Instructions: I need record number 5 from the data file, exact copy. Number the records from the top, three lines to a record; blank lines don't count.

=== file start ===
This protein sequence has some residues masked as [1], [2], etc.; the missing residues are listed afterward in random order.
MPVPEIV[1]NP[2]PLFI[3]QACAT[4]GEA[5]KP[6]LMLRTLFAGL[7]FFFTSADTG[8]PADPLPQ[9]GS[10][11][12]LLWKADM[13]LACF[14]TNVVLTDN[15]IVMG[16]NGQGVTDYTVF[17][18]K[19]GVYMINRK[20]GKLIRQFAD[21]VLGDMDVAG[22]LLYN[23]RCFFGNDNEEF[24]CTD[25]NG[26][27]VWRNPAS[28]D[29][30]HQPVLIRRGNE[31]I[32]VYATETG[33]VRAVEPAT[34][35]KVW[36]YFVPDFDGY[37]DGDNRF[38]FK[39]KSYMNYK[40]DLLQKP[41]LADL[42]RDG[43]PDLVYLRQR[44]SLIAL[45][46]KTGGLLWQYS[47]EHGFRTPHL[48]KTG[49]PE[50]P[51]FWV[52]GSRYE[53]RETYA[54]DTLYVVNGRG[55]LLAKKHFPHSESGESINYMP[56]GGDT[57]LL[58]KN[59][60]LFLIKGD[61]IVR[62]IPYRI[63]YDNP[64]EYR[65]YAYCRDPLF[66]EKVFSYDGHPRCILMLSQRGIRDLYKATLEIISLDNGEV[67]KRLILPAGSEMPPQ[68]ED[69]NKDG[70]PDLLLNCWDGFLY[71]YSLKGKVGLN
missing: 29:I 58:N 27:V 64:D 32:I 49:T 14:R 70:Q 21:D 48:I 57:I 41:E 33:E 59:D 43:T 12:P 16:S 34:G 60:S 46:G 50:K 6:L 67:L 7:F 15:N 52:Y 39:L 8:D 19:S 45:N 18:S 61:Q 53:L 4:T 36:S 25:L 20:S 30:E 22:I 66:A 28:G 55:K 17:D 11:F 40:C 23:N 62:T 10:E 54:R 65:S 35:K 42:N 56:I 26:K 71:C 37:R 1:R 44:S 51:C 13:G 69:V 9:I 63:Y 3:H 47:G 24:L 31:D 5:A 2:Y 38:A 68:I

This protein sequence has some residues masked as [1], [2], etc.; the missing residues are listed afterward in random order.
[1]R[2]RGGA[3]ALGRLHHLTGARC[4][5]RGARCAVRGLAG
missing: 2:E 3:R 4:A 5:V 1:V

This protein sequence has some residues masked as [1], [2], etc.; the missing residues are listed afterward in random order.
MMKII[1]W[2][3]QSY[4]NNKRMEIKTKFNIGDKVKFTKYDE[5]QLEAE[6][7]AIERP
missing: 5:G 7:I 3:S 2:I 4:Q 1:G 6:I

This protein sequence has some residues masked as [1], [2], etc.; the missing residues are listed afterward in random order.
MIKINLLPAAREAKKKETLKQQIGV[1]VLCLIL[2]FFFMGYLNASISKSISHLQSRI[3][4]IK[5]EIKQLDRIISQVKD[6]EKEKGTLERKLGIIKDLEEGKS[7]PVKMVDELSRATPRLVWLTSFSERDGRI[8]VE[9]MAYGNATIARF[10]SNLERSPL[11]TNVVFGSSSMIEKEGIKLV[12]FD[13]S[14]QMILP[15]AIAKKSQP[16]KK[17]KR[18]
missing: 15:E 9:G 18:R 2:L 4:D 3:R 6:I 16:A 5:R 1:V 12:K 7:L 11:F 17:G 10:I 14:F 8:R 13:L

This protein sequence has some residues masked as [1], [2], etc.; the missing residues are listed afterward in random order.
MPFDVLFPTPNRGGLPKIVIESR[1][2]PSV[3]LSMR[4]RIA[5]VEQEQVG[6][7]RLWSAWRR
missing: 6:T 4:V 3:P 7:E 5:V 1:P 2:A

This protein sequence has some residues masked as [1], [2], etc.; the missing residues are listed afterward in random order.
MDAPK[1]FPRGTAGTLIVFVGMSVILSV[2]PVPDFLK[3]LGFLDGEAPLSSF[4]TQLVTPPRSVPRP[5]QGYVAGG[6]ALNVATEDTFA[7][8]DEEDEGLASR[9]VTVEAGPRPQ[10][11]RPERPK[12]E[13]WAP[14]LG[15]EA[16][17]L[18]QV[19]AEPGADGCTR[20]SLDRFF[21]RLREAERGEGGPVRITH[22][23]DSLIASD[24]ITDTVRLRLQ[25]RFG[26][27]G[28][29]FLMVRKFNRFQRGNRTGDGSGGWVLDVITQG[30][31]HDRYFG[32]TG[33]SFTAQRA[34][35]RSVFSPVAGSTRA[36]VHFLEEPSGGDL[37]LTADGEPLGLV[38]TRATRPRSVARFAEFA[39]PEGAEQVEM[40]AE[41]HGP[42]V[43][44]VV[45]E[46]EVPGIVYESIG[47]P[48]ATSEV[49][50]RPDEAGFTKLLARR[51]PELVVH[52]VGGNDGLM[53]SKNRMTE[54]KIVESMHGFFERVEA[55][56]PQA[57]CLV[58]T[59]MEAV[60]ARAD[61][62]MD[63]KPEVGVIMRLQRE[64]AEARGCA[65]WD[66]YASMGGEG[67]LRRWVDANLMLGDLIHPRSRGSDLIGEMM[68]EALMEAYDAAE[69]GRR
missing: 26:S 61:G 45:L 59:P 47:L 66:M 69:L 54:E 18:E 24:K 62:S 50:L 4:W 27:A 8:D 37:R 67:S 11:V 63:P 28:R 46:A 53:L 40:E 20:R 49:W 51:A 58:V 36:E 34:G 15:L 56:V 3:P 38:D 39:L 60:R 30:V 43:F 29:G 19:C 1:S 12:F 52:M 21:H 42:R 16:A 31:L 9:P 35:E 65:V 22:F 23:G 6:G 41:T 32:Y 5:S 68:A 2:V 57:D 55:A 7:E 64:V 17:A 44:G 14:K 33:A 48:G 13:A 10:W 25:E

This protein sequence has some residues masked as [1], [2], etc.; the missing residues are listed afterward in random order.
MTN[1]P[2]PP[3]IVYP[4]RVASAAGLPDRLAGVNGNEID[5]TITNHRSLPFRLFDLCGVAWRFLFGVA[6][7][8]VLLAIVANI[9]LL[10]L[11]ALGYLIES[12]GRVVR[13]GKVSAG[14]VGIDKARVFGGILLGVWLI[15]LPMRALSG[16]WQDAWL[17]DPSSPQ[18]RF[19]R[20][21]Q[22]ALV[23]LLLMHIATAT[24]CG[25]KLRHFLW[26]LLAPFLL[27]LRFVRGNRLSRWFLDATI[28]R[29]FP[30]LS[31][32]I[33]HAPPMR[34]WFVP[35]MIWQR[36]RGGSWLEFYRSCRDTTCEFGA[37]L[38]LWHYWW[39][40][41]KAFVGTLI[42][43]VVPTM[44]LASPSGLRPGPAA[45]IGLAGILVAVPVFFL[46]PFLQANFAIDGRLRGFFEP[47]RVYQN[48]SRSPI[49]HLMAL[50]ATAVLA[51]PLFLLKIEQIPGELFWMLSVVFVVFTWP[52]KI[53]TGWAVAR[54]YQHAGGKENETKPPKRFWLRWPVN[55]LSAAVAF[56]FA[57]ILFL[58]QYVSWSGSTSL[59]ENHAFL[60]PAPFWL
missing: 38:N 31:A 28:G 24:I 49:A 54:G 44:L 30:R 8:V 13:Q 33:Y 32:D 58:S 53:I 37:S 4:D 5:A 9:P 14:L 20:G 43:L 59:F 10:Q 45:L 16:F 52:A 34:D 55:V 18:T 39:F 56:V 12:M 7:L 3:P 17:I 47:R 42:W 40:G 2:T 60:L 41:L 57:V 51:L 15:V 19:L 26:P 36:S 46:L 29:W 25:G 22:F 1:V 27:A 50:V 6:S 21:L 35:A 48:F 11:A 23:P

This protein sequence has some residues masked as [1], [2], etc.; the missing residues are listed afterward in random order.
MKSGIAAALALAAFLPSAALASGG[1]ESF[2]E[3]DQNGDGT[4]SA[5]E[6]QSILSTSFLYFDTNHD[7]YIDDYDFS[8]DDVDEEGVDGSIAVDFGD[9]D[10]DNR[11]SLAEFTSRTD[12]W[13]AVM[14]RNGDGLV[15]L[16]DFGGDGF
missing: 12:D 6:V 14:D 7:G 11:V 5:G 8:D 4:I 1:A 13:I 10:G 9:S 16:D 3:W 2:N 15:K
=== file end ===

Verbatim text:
This protein sequence has some residues masked as [1], [2], etc.; the missing residues are listed afterward in random order.
MPFDVLFPTPNRGGLPKIVIESR[1][2]PSV[3]LSMR[4]RIA[5]VEQEQVG[6][7]RLWSAWRR
missing: 6:T 4:V 3:P 7:E 5:V 1:P 2:A